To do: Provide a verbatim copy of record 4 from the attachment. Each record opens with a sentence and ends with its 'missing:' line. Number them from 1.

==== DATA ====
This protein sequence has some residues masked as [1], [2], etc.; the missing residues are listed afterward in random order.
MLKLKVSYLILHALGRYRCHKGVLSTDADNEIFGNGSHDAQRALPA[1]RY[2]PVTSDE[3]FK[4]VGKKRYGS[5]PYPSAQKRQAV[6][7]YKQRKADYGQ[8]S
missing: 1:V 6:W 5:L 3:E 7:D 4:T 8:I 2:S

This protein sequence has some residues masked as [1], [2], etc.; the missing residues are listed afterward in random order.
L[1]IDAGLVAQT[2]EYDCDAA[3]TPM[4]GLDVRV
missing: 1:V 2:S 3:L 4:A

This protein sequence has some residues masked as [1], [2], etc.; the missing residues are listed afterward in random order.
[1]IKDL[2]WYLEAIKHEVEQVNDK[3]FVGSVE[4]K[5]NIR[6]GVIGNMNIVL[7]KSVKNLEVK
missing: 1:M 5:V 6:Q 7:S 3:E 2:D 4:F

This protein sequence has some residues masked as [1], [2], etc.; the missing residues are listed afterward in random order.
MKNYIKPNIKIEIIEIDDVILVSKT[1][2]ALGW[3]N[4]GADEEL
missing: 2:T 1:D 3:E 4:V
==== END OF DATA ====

This protein sequence has some residues masked as [1], [2], etc.; the missing residues are listed afterward in random order.
MKNYIKPNIKIEIIEIDDVILVSKT[1][2]ALGW[3]N[4]GADEEL
missing: 2:T 1:D 3:E 4:V